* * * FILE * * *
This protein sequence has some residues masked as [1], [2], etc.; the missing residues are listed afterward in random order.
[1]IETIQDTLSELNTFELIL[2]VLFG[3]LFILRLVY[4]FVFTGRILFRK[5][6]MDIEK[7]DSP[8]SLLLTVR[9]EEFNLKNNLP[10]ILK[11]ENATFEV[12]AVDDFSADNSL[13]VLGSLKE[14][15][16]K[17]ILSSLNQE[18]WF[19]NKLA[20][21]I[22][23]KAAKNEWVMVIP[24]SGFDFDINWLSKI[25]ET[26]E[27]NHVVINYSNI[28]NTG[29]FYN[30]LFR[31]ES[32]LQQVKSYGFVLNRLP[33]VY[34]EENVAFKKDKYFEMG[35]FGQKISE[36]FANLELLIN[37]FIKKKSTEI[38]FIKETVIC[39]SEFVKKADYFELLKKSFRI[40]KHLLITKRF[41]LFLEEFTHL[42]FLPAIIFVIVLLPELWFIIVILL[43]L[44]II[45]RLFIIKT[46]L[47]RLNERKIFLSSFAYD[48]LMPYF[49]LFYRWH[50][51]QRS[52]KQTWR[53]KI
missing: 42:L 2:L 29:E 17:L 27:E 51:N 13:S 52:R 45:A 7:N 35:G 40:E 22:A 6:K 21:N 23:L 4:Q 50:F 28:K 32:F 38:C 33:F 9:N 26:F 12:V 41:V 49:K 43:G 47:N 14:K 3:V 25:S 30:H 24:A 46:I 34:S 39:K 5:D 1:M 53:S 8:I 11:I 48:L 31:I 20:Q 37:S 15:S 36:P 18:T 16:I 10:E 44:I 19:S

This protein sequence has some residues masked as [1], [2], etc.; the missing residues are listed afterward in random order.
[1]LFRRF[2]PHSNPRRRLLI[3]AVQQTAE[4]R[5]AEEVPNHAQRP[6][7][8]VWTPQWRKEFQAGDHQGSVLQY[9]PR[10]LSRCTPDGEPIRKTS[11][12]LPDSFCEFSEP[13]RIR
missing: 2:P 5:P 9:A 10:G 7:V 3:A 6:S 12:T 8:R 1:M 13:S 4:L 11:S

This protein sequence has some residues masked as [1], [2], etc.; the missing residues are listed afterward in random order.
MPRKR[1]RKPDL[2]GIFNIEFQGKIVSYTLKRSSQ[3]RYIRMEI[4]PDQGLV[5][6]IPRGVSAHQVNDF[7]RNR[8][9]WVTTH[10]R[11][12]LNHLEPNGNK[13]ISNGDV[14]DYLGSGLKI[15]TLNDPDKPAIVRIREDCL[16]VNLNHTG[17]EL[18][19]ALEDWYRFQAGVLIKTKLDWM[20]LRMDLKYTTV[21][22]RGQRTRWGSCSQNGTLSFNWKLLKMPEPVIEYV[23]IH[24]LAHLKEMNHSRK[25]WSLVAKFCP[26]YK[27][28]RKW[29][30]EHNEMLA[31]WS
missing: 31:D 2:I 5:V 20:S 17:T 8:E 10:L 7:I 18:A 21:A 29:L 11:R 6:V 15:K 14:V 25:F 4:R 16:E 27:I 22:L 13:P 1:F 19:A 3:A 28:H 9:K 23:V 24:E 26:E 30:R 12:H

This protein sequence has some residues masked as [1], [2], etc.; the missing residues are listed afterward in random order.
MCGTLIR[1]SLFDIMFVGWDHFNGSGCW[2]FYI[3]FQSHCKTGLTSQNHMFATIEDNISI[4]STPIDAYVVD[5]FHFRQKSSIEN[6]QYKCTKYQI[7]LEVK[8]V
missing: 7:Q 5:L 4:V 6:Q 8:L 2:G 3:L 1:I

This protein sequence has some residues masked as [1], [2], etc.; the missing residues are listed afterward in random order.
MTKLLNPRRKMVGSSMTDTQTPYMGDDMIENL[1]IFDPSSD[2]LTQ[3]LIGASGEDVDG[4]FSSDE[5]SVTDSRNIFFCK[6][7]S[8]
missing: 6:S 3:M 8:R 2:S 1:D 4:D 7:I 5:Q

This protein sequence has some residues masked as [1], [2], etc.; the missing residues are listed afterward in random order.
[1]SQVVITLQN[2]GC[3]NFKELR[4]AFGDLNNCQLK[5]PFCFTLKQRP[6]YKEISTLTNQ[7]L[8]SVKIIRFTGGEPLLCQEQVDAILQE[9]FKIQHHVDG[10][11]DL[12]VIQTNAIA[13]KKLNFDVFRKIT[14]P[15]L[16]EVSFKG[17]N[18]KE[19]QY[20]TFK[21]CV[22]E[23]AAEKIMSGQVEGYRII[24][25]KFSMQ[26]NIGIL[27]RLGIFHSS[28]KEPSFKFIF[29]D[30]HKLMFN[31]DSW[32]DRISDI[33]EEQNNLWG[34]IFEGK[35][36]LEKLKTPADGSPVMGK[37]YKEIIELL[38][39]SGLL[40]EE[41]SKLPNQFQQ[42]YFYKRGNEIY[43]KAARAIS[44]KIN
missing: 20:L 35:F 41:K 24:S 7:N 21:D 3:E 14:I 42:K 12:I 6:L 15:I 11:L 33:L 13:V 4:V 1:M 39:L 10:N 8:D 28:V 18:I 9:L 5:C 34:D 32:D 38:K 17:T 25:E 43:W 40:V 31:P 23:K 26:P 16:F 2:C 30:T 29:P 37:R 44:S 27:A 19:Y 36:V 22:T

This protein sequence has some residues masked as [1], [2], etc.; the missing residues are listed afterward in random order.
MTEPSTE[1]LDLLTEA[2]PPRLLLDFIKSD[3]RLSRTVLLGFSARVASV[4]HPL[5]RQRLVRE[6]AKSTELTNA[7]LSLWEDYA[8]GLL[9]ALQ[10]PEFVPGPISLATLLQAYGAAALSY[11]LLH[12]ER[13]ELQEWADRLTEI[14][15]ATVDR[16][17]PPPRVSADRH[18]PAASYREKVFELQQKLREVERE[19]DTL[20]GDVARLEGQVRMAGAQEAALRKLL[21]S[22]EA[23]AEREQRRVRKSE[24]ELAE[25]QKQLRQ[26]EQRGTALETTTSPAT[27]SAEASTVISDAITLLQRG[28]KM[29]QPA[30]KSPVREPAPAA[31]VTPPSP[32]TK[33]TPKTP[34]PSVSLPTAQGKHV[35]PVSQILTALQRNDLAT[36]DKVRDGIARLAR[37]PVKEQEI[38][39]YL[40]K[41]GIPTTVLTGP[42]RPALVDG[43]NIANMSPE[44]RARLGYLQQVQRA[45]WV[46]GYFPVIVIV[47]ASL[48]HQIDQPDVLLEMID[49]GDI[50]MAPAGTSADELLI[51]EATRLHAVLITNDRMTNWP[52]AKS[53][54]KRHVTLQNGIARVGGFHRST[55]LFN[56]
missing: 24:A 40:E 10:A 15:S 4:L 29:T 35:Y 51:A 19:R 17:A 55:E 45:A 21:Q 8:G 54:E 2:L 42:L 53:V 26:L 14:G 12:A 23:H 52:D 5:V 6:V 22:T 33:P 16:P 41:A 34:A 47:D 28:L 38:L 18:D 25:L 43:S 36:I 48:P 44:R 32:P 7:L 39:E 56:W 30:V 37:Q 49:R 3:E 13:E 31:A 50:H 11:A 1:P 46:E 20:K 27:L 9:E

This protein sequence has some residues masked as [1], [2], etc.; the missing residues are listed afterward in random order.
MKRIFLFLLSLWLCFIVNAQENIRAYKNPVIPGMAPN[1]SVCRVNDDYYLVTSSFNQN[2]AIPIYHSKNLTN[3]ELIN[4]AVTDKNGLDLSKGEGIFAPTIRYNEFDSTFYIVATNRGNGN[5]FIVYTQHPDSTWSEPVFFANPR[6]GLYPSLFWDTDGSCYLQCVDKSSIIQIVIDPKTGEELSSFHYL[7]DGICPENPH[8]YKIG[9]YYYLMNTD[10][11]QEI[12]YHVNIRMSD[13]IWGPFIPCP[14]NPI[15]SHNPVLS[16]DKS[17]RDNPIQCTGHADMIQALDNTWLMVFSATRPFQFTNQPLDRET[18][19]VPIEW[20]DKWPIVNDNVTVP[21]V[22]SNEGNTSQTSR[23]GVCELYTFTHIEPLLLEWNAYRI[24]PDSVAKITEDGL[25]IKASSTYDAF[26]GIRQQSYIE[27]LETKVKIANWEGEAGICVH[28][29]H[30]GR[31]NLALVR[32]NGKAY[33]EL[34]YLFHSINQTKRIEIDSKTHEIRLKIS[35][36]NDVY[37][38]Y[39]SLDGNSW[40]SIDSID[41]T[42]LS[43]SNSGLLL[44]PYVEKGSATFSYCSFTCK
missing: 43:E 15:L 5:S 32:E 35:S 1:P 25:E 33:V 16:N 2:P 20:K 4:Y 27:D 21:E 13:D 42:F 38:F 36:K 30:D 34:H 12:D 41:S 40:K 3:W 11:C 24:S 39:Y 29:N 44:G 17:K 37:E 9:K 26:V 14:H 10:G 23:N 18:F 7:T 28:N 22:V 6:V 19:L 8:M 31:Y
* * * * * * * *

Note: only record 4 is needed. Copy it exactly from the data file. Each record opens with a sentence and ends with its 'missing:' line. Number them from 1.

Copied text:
This protein sequence has some residues masked as [1], [2], etc.; the missing residues are listed afterward in random order.
MCGTLIR[1]SLFDIMFVGWDHFNGSGCW[2]FYI[3]FQSHCKTGLTSQNHMFATIEDNISI[4]STPIDAYVVD[5]FHFRQKSSIEN[6]QYKCTKYQI[7]LEVK[8]V
missing: 7:Q 5:L 4:V 6:Q 8:L 2:G 3:L 1:I